Dakota Datebook

Coyote or Collie?

Monday, August 5, 2013

 

Since 2010, North Dakota’s coyote population has been on the rise. In 2011, the North Dakota legislature considered a bill to established a one hundred dollar bounty on the animals. The state has a history of offering bounties on the pesky predators, offering the earliest coyote bounty in 1896. However, the efficacy and logic behind such bounties remains hotly debated, especially given some problems bounties have caused.

In the early summer of 1922, J.W. Moore, a tractor salesman from Bowbells, North Dakota, took his Winchester rifle out to do some coyote hunting near town. When he saw a large coyote about fifty yards off, he was confident enough of his marksmanship to bring down the animal at such a distance. He also considered himself quite fortunate to have taken such a beautiful animal, and looked forward to claiming his bounty on the animal’s fur. After skinning the animal and preparing the fur, however, Moore received so many compliments on the skin that he decided to display the fur in front of his farm implement store in downtown Bowbells. As manager of the store and the successful hunter who brought the animal down, he received even many compliments on the fur throughout the summer.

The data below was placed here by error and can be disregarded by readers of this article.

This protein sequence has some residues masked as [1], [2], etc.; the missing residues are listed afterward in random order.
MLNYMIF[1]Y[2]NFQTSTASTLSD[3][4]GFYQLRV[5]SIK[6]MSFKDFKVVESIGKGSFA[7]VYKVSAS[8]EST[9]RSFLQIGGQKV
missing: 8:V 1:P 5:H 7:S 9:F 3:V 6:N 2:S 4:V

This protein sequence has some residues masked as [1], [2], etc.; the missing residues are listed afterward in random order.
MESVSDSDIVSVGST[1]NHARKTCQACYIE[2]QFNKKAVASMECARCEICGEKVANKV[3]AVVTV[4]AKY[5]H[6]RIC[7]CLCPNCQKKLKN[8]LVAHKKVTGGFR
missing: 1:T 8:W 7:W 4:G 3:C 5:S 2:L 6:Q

When August finally came around, Mr. Moore decided to collect his bounty after all. He took the pelt down from the store display window and went to see the Burke County Auditor to turn in the fur. On this date in 1922, the Bismarck Tribune reported that Mr. Moore was not able to collect a bounty on the beautiful pelt, after all. When he presented the hide to the Deputy County Auditor, Lawrence Kopriva, Mr. Kopriva exclaimed, “That’s my dog!” Apparently, Mr. Kopriva’s dog had gone missing earlier that summer, and Mr. Moore had mistaken the purebred Scottish collie for a coyote. What’s more, nearly the entire citizenry of Bowbells had, for months, also believed the displayed fur to be that of a coyote. Sadly, the tale did not end well for either party, as Mr. Kopriva mourned his beloved pet and Mr. Moore realized not only that he had killed the poor animal, but that he would also not be receiving his bounty of two dollars and fifty cents.

 

Dakota Datebook written by Jayme L. Job

 

Sources:

Fur News. Vol. 23, No. 10. October 1916: p. 34. U.S. Patent Office: Washington, DC.

Byrd, Klrak. “North Dakota Coyote Numbers Up, Hunters Happy, Hunting Allowed Year-Round, No $100 Bounty,” The Dickinson Press. September 14, 2011.

Gehring, Brian. “Coyote Bounties: Do They Work?,” The Bismarck Tribune. December 29, 2011.

http://www.npwrc.usgs.gov/resource/birds/predator/human.htm

http://www.wday.com/event/article/id/78025/

http://www.infomercantile.com/dakota_death_trip/Thats_My_Dog_1343583547.html (Dakota Death Trip blog posted by D. Dahlsad, The Bismarck Tribune, August 5, 1922).

 

Tags: Coyote, bounty, Lawrence Kopriva, Bowbells, Job

 

This text and audio may not be copied without securing prior permission from Prairie Public.

Dakota Datebook is a project of Prairie Public, in partnership with the State Historical Society of North Dakota, with funding from the North Dakota Humanities Council.

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